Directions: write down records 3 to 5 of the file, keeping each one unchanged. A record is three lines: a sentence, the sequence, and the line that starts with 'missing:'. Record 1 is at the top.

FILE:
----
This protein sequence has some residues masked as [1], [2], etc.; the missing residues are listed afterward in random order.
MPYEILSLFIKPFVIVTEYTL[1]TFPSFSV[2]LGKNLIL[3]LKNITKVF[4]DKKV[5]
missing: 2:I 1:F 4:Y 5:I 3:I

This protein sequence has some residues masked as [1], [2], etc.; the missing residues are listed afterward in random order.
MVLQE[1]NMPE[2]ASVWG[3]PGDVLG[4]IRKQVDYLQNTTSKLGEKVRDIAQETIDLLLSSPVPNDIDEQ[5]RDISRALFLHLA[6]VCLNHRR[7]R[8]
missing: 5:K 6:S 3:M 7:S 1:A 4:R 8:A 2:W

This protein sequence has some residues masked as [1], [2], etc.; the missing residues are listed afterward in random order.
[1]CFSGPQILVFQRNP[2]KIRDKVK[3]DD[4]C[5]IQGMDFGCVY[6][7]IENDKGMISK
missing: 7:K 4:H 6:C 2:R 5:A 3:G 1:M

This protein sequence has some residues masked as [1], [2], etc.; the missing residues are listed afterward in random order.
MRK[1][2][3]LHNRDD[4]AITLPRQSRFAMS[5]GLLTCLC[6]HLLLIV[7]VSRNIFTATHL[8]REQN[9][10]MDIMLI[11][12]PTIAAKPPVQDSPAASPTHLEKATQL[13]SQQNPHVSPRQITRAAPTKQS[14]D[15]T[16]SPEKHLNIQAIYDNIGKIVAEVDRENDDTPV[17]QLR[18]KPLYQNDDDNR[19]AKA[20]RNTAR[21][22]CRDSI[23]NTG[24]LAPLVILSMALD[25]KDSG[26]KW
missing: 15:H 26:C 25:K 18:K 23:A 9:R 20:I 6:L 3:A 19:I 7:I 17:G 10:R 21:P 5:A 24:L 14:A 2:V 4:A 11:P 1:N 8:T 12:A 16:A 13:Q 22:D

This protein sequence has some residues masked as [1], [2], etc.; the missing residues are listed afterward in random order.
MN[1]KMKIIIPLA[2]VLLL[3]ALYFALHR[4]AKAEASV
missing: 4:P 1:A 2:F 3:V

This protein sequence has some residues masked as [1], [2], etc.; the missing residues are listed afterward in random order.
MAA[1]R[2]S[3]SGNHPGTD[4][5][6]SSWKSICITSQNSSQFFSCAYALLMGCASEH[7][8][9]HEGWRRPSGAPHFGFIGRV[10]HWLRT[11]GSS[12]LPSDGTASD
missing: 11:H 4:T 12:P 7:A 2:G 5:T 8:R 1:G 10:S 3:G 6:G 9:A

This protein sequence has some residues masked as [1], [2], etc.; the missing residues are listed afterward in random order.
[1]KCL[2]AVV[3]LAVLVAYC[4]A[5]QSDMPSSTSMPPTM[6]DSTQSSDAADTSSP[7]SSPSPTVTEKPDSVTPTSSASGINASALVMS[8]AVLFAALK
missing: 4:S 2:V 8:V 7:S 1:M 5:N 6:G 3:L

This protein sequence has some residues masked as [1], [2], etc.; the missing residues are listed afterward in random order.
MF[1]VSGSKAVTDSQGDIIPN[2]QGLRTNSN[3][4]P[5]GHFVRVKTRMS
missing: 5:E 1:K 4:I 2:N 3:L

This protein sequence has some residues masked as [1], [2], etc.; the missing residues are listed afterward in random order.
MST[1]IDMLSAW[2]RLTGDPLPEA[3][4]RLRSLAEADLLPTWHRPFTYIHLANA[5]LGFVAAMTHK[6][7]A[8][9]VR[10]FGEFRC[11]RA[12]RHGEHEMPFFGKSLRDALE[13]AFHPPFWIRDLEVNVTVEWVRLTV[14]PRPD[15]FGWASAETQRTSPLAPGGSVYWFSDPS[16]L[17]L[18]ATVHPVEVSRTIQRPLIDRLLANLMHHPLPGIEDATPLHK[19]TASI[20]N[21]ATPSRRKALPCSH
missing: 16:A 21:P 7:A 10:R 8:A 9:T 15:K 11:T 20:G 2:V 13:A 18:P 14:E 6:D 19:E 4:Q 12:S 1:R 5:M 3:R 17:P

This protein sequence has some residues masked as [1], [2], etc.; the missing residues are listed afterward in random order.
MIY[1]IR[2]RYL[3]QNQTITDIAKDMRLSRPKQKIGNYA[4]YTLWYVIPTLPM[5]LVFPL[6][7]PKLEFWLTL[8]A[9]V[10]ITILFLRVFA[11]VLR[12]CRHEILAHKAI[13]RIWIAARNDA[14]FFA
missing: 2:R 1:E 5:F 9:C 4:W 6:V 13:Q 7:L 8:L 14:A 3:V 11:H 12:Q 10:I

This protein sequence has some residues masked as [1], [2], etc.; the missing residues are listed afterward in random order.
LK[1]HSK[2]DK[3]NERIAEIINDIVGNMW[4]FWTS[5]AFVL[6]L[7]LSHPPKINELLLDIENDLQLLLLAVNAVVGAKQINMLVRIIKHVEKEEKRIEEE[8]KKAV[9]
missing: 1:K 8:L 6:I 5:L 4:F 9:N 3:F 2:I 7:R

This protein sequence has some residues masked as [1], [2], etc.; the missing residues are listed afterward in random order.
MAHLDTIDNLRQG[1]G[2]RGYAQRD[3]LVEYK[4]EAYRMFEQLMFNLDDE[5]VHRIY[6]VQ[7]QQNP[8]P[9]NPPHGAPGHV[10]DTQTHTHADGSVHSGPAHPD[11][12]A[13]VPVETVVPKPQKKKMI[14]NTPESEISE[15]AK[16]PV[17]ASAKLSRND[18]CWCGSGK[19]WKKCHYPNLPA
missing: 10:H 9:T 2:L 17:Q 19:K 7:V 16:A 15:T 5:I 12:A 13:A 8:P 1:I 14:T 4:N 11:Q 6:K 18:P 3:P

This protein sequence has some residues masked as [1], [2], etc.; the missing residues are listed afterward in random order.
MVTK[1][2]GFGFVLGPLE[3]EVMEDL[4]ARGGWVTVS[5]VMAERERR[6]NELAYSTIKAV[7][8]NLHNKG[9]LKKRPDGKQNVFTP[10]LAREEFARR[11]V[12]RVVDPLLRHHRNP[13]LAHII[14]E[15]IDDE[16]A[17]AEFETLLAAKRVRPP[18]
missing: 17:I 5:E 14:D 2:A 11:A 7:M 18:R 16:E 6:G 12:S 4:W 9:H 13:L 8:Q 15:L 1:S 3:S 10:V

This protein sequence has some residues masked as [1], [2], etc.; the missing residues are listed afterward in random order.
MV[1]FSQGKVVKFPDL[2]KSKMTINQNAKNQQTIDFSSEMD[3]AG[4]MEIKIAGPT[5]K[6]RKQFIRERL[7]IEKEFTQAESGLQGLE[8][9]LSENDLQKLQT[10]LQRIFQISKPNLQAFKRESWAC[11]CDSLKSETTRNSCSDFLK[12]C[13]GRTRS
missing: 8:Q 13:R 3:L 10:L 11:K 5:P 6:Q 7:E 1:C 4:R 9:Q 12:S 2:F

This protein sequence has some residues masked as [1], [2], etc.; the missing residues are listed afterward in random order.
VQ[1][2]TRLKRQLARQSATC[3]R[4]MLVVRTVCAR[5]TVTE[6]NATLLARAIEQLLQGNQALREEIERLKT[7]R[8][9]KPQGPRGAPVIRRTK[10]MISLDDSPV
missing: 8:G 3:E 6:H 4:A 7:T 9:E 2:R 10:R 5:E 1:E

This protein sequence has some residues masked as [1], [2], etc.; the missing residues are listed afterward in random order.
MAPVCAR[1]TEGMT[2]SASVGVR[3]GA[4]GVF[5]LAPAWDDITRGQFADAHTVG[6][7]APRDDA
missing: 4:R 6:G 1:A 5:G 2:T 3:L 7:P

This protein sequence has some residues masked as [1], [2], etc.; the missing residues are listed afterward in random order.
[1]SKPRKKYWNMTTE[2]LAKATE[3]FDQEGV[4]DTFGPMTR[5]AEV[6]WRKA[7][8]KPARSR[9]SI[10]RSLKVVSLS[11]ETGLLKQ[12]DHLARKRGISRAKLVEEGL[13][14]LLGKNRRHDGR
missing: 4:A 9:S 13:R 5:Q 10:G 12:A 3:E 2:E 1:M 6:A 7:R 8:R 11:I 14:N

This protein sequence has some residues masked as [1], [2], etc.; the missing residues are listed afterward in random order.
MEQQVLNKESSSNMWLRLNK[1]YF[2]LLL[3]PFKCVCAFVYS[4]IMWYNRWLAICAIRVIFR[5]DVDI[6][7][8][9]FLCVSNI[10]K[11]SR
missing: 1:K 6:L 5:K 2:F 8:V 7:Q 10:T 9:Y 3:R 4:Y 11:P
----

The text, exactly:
This protein sequence has some residues masked as [1], [2], etc.; the missing residues are listed afterward in random order.
[1]CFSGPQILVFQRNP[2]KIRDKVK[3]DD[4]C[5]IQGMDFGCVY[6][7]IENDKGMISK
missing: 7:K 4:H 6:C 2:R 5:A 3:G 1:M

This protein sequence has some residues masked as [1], [2], etc.; the missing residues are listed afterward in random order.
MRK[1][2][3]LHNRDD[4]AITLPRQSRFAMS[5]GLLTCLC[6]HLLLIV[7]VSRNIFTATHL[8]REQN[9][10]MDIMLI[11][12]PTIAAKPPVQDSPAASPTHLEKATQL[13]SQQNPHVSPRQITRAAPTKQS[14]D[15]T[16]SPEKHLNIQAIYDNIGKIVAEVDRENDDTPV[17]QLR[18]KPLYQNDDDNR[19]AKA[20]RNTAR[21][22]CRDSI[23]NTG[24]LAPLVILSMALD[25]KDSG[26]KW
missing: 15:H 26:C 25:K 18:K 23:A 9:R 20:I 6:L 3:A 19:I 7:I 17:G 10:R 21:P 5:A 24:L 14:A 2:V 4:A 11:P 1:N 8:T 12:A 16:A 13:Q 22:D

This protein sequence has some residues masked as [1], [2], etc.; the missing residues are listed afterward in random order.
MN[1]KMKIIIPLA[2]VLLL[3]ALYFALHR[4]AKAEASV
missing: 4:P 1:A 2:F 3:V